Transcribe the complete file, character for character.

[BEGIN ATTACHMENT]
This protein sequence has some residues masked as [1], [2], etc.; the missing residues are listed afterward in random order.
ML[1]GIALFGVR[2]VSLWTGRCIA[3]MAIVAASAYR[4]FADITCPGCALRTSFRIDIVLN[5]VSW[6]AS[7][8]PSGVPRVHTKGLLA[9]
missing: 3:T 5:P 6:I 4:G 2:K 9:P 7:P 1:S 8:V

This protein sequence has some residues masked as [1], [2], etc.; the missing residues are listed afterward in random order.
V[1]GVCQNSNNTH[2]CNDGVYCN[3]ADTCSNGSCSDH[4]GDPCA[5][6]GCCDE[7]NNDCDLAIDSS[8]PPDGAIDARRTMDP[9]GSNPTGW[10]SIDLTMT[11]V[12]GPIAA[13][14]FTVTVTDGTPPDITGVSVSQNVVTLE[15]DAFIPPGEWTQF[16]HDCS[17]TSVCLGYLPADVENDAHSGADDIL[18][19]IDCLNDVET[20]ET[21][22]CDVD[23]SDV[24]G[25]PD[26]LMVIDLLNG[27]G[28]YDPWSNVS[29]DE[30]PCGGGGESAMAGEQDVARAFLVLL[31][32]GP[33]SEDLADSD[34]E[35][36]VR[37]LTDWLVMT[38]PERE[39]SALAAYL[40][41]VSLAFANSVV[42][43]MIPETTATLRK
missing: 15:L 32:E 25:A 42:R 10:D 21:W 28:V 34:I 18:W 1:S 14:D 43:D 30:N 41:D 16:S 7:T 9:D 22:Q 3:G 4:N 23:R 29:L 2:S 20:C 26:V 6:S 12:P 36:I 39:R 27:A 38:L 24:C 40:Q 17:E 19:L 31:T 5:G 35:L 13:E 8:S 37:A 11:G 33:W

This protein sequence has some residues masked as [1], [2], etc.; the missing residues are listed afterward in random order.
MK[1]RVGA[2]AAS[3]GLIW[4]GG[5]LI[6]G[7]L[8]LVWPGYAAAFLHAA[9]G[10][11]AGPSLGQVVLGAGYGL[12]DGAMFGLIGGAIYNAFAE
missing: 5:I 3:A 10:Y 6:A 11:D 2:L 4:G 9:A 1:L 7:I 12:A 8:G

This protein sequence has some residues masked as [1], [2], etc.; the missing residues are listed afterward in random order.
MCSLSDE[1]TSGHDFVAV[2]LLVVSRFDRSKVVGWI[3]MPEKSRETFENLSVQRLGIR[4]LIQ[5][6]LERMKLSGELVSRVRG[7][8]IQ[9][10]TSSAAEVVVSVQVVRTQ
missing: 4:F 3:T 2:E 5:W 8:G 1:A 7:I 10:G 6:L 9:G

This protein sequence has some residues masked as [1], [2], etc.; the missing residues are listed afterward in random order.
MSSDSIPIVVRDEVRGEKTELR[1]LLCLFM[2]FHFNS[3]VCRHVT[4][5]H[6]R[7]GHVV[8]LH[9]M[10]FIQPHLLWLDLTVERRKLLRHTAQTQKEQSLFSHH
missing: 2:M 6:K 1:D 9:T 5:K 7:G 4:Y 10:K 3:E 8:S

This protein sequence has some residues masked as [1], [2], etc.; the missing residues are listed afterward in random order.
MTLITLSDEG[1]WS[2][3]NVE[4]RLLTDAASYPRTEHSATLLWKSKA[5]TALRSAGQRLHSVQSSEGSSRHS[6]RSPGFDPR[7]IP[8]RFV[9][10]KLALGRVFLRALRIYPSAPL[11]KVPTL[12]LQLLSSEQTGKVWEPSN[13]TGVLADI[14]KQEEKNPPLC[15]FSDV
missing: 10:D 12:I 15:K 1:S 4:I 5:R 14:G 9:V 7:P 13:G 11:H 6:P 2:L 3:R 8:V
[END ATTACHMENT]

This protein sequence has some residues masked as [1], [2], etc.; the missing residues are listed afterward in random order.
ML[1]GIALFGVR[2]VSLWTGRCIA[3]MAIVAASAYR[4]FADITCPGCALRTSFRIDIVLN[5]VSW[6]AS[7][8]PSGVPRVHTKGLLA[9]
missing: 3:T 5:P 6:I 4:G 2:K 9:P 7:P 1:S 8:V

This protein sequence has some residues masked as [1], [2], etc.; the missing residues are listed afterward in random order.
V[1]GVCQNSNNTH[2]CNDGVYCN[3]ADTCSNGSCSDH[4]GDPCA[5][6]GCCDE[7]NNDCDLAIDSS[8]PPDGAIDARRTMDP[9]GSNPTGW[10]SIDLTMT[11]V[12]GPIAA[13][14]FTVTVTDGTPPDITGVSVSQNVVTLE[15]DAFIPPGEWTQF[16]HDCS[17]TSVCLGYLPADVENDAHSGADDIL[18][19]IDCLNDVET[20]ET[21][22]CDVD[23]SDV[24]G[25]PD[26]LMVIDLLNG[27]G[28]YDPWSNVS[29]DE[30]PCGGGGESAMAGEQDVARAFLVLL[31][32]GP[33]SEDLADSD[34]E[35][36]VR[37]LTDWLVMT[38]PERE[39]SALAAYL[40][41]VSLAFANSVV[42][43]MIPETTATLRK
missing: 15:L 32:E 25:A 42:R 10:D 21:W 28:V 34:I 18:W 1:S 14:D 43:D 30:N 41:D 16:S 7:T 9:D 22:Q 3:G 4:N 23:R 29:L 2:S 20:C 26:V 6:S 12:P 36:I 39:R 27:A 38:L 24:C 40:Q 17:E 19:L 31:T 5:G 35:L 13:E 8:S 37:A 11:G 33:W

This protein sequence has some residues masked as [1], [2], etc.; the missing residues are listed afterward in random order.
MK[1]RVGA[2]AAS[3]GLIW[4]GG[5]LI[6]G[7]L[8]LVWPGYAAAFLHAA[9]G[10][11]AGPSLGQVVLGAGYGL[12]DGAMFGLIGGAIYNAFAE
missing: 5:I 3:A 10:Y 6:A 11:D 2:L 4:G 9:A 1:L 7:I 12:A 8:G

This protein sequence has some residues masked as [1], [2], etc.; the missing residues are listed afterward in random order.
MCSLSDE[1]TSGHDFVAV[2]LLVVSRFDRSKVVGWI[3]MPEKSRETFENLSVQRLGIR[4]LIQ[5][6]LERMKLSGELVSRVRG[7][8]IQ[9][10]TSSAAEVVVSVQVVRTQ
missing: 4:F 3:T 2:E 5:W 8:G 1:A 7:I 10:G 6:L 9:G

This protein sequence has some residues masked as [1], [2], etc.; the missing residues are listed afterward in random order.
MSSDSIPIVVRDEVRGEKTELR[1]LLCLFM[2]FHFNS[3]VCRHVT[4][5]H[6]R[7]GHVV[8]LH[9]M[10]FIQPHLLWLDLTVERRKLLRHTAQTQKEQSLFSHH
missing: 2:M 6:K 1:D 9:T 5:K 7:G 4:Y 10:K 3:E 8:S

This protein sequence has some residues masked as [1], [2], etc.; the missing residues are listed afterward in random order.
MTLITLSDEG[1]WS[2][3]NVE[4]RLLTDAASYPRTEHSATLLWKSKA[5]TALRSAGQRLHSVQSSEGSSRHS[6]RSPGFDPR[7]IP[8]RFV[9][10]KLALGRVFLRALRIYPSAPL[11]KVPTL[12]LQLLSSEQTGKVWEPSN[13]TGVLADI[14]KQEEKNPPLC[15]FSDV
missing: 10:D 12:I 15:K 1:S 4:I 5:R 14:G 9:V 7:P 13:G 11:H 6:P 2:L 3:R 8:V